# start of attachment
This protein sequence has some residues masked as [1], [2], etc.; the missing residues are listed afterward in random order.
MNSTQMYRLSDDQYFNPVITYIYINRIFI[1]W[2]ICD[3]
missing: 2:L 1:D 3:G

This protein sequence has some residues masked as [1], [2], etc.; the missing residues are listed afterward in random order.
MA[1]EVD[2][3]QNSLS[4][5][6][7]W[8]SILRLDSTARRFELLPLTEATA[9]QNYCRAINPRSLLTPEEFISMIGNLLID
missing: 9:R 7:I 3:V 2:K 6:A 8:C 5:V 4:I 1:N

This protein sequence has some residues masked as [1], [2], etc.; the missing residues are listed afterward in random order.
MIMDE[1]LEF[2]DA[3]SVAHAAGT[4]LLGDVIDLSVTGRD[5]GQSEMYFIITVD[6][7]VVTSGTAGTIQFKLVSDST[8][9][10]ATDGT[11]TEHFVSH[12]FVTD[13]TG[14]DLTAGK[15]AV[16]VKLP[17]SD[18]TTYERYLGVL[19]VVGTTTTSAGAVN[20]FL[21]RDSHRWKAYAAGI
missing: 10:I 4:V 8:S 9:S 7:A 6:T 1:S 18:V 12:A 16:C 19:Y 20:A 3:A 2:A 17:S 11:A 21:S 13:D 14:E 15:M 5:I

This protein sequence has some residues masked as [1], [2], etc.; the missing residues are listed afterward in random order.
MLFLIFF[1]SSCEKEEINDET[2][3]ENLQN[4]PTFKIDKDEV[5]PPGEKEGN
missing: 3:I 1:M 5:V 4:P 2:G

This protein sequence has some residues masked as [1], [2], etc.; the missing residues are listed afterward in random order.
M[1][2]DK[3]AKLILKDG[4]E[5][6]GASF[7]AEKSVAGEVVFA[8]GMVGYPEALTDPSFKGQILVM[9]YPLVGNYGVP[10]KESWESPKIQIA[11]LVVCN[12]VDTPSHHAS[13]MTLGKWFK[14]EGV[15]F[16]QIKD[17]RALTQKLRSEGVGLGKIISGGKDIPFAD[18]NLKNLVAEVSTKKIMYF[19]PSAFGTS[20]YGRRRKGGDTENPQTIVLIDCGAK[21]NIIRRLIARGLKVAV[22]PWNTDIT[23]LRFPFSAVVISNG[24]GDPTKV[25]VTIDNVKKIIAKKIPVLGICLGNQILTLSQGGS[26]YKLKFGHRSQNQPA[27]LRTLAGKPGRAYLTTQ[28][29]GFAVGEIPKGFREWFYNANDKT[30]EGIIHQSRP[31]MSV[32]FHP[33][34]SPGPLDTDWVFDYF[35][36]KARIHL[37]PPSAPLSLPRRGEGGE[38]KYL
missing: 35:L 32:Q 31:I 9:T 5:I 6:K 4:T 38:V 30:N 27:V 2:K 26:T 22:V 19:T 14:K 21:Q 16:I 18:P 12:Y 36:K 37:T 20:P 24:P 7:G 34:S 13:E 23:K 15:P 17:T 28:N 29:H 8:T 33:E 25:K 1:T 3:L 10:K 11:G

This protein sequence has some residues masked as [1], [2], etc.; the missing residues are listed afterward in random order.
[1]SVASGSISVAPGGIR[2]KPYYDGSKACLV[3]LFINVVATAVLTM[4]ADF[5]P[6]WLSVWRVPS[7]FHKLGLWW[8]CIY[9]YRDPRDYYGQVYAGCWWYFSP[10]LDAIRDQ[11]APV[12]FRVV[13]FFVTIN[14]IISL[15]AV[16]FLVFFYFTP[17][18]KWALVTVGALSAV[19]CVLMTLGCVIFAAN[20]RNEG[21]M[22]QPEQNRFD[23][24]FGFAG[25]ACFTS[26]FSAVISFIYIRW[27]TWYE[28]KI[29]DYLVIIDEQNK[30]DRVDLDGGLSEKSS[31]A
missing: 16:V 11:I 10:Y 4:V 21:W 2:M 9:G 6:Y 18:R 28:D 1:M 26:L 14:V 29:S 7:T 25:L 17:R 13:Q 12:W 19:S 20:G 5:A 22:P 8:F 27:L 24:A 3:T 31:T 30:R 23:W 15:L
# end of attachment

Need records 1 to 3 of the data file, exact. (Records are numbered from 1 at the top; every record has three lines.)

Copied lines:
This protein sequence has some residues masked as [1], [2], etc.; the missing residues are listed afterward in random order.
MNSTQMYRLSDDQYFNPVITYIYINRIFI[1]W[2]ICD[3]
missing: 2:L 1:D 3:G

This protein sequence has some residues masked as [1], [2], etc.; the missing residues are listed afterward in random order.
MA[1]EVD[2][3]QNSLS[4][5][6][7]W[8]SILRLDSTARRFELLPLTEATA[9]QNYCRAINPRSLLTPEEFISMIGNLLID
missing: 9:R 7:I 3:V 2:K 6:A 8:C 5:V 4:I 1:N

This protein sequence has some residues masked as [1], [2], etc.; the missing residues are listed afterward in random order.
MIMDE[1]LEF[2]DA[3]SVAHAAGT[4]LLGDVIDLSVTGRD[5]GQSEMYFIITVD[6][7]VVTSGTAGTIQFKLVSDST[8][9][10]ATDGT[11]TEHFVSH[12]FVTD[13]TG[14]DLTAGK[15]AV[16]VKLP[17]SD[18]TTYERYLGVL[19]VVGTTTTSAGAVN[20]FL[21]RDSHRWKAYAAGI
missing: 10:I 4:V 8:S 9:S 7:A 6:T 1:S 18:V 12:A 16:C 19:Y 20:A 3:A 2:A 17:S 11:A 21:S 13:D 14:E 15:M 5:I